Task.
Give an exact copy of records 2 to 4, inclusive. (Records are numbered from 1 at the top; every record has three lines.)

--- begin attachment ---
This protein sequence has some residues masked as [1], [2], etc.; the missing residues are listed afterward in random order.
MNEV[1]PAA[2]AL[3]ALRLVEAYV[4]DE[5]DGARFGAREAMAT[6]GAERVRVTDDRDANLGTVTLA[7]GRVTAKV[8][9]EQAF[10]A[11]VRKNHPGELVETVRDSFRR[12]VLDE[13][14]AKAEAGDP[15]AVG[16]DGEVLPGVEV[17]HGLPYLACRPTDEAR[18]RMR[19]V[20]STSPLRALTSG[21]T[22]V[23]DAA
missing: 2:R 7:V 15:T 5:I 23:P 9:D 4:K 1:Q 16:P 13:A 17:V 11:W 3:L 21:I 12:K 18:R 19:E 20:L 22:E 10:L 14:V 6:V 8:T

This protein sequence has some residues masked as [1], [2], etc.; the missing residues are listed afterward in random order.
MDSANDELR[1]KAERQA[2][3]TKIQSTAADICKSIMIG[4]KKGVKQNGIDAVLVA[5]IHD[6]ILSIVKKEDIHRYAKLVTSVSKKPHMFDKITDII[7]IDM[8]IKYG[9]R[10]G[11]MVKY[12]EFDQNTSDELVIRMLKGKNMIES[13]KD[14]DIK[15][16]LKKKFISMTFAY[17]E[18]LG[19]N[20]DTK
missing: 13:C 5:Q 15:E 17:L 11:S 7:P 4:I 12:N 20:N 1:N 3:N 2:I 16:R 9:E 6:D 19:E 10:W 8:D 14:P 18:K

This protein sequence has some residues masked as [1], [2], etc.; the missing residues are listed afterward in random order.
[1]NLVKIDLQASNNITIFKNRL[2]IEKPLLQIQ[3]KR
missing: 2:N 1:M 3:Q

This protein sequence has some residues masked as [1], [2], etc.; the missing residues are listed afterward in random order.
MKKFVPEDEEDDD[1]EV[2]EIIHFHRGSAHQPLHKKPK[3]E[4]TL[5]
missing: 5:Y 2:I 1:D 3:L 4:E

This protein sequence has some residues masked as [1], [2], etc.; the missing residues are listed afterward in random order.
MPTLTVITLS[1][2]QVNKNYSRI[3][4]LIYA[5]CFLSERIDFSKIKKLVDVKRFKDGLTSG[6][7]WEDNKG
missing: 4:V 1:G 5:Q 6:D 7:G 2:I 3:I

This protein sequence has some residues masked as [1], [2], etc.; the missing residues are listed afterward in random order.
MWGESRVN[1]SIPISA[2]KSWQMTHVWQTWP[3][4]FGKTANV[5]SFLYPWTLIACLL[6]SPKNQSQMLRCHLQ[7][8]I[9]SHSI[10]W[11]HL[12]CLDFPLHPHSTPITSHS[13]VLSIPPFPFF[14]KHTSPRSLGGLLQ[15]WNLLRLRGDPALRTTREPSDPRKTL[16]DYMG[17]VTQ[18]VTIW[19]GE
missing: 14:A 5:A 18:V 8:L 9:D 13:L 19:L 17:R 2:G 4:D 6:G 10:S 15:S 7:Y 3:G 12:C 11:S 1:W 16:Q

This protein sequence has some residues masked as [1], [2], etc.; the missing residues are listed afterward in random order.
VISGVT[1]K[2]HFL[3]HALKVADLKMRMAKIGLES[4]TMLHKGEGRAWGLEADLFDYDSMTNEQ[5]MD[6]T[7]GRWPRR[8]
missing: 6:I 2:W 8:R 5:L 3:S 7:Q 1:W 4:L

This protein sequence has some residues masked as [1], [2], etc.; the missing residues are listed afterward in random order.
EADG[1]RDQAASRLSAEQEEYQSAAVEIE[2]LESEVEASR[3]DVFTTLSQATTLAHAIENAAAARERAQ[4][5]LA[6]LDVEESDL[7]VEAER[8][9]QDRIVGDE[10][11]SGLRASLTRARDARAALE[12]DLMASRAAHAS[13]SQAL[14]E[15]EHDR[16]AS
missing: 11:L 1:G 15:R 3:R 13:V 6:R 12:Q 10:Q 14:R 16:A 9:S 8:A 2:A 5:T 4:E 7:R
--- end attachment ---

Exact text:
This protein sequence has some residues masked as [1], [2], etc.; the missing residues are listed afterward in random order.
MDSANDELR[1]KAERQA[2][3]TKIQSTAADICKSIMIG[4]KKGVKQNGIDAVLVA[5]IHD[6]ILSIVKKEDIHRYAKLVTSVSKKPHMFDKITDII[7]IDM[8]IKYG[9]R[10]G[11]MVKY[12]EFDQNTSDELVIRMLKGKNMIES[13]KD[14]DIK[15][16]LKKKFISMTFAY[17]E[18]LG[19]N[20]DTK
missing: 13:C 5:Q 15:E 17:L 11:S 7:P 4:I 12:N 20:N 1:N 3:N 2:I 16:R 9:E 6:D 19:E 10:W 8:D 14:P 18:K

This protein sequence has some residues masked as [1], [2], etc.; the missing residues are listed afterward in random order.
[1]NLVKIDLQASNNITIFKNRL[2]IEKPLLQIQ[3]KR
missing: 2:N 1:M 3:Q

This protein sequence has some residues masked as [1], [2], etc.; the missing residues are listed afterward in random order.
MKKFVPEDEEDDD[1]EV[2]EIIHFHRGSAHQPLHKKPK[3]E[4]TL[5]
missing: 5:Y 2:I 1:D 3:L 4:E